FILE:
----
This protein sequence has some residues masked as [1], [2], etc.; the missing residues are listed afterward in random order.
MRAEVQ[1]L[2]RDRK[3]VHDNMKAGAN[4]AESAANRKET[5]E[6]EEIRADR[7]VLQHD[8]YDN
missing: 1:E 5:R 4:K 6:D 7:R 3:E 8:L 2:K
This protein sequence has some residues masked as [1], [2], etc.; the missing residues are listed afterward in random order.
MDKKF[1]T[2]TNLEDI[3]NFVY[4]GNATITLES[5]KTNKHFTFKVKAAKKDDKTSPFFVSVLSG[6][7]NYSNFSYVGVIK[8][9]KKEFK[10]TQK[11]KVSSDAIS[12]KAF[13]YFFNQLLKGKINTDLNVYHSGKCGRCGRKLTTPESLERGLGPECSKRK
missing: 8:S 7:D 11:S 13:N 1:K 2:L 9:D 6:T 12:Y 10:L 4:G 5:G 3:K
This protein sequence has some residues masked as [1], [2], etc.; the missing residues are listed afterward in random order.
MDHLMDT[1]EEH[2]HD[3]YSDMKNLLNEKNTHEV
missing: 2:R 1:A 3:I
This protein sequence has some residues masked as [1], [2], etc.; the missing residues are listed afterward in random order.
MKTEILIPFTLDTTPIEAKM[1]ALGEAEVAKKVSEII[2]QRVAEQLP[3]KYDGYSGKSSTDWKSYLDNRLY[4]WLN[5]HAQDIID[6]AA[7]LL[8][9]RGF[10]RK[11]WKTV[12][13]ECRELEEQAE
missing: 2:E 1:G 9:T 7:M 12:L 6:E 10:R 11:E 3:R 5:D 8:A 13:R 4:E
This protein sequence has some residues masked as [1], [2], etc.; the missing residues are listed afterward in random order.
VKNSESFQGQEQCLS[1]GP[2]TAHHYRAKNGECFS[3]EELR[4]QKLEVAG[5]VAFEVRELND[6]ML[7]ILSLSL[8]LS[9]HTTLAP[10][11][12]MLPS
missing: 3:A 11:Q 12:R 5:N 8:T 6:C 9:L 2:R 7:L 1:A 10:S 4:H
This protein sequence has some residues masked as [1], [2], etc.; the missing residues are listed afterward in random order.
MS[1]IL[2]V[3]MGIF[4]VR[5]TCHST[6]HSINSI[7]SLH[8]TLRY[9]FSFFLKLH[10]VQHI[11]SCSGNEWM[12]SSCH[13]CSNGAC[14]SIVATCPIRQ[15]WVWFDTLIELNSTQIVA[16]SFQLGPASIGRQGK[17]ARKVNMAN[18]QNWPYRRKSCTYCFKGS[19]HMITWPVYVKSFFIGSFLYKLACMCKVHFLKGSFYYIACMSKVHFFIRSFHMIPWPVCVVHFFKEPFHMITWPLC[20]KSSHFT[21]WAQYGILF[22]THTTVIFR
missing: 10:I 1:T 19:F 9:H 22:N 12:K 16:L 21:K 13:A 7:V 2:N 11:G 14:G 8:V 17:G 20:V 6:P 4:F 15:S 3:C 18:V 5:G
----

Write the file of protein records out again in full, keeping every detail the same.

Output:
This protein sequence has some residues masked as [1], [2], etc.; the missing residues are listed afterward in random order.
MRAEVQ[1]L[2]RDRK[3]VHDNMKAGAN[4]AESAANRKET[5]E[6]EEIRADR[7]VLQHD[8]YDN
missing: 1:E 5:R 4:K 6:D 7:R 3:E 8:L 2:K
This protein sequence has some residues masked as [1], [2], etc.; the missing residues are listed afterward in random order.
MDKKF[1]T[2]TNLEDI[3]NFVY[4]GNATITLES[5]KTNKHFTFKVKAAKKDDKTSPFFVSVLSG[6][7]NYSNFSYVGVIK[8][9]KKEFK[10]TQK[11]KVSSDAIS[12]KAF[13]YFFNQLLKGKINTDLNVYHSGKCGRCGRKLTTPESLERGLGPECSKRK
missing: 8:S 7:D 11:S 13:N 1:K 2:L 9:D 6:T 12:Y 10:L 4:G 5:G 3:K
This protein sequence has some residues masked as [1], [2], etc.; the missing residues are listed afterward in random order.
MDHLMDT[1]EEH[2]HD[3]YSDMKNLLNEKNTHEV
missing: 2:R 1:A 3:I
This protein sequence has some residues masked as [1], [2], etc.; the missing residues are listed afterward in random order.
MKTEILIPFTLDTTPIEAKM[1]ALGEAEVAKKVSEII[2]QRVAEQLP[3]KYDGYSGKSSTDWKSYLDNRLY[4]WLN[5]HAQDIID[6]AA[7]LL[8][9]RGF[10]RK[11]WKTV[12][13]ECRELEEQAE
missing: 2:E 1:G 9:T 7:M 12:L 6:E 10:R 11:E 3:R 5:D 8:A 13:R 4:E
This protein sequence has some residues masked as [1], [2], etc.; the missing residues are listed afterward in random order.
VKNSESFQGQEQCLS[1]GP[2]TAHHYRAKNGECFS[3]EELR[4]QKLEVAG[5]VAFEVRELND[6]ML[7]ILSLSL[8]LS[9]HTTLAP[10][11][12]MLPS
missing: 3:A 11:Q 12:R 5:N 8:T 6:C 9:L 2:R 7:L 1:A 10:S 4:H
This protein sequence has some residues masked as [1], [2], etc.; the missing residues are listed afterward in random order.
MS[1]IL[2]V[3]MGIF[4]VR[5]TCHST[6]HSINSI[7]SLH[8]TLRY[9]FSFFLKLH[10]VQHI[11]SCSGNEWM[12]SSCH[13]CSNGAC[14]SIVATCPIRQ[15]WVWFDTLIELNSTQIVA[16]SFQLGPASIGRQGK[17]ARKVNMAN[18]QNWPYRRKSCTYCFKGS[19]HMITWPVYVKSFFIGSFLYKLACMCKVHFLKGSFYYIACMSKVHFFIRSFHMIPWPVCVVHFFKEPFHMITWPLC[20]KSSHFT[21]WAQYGILF[22]THTTVIFR
missing: 10:I 1:T 19:F 9:H 22:N 12:K 16:L 21:K 13:A 7:V 2:N 11:G 14:G 8:V 17:G 20:V 6:P 4:F 15:S 3:C 18:V 5:G